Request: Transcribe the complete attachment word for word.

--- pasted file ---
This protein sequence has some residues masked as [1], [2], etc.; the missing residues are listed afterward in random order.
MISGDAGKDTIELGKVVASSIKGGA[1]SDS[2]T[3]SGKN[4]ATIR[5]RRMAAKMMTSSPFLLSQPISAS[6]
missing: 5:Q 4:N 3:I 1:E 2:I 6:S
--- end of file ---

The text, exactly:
This protein sequence has some residues masked as [1], [2], etc.; the missing residues are listed afterward in random order.
MISGDAGKDTIELGKVVASSIKGGA[1]SDS[2]T[3]SGKN[4]ATIR[5]RRMAAKMMTSSPFLLSQPISAS[6]
missing: 5:Q 4:N 3:I 1:E 2:I 6:S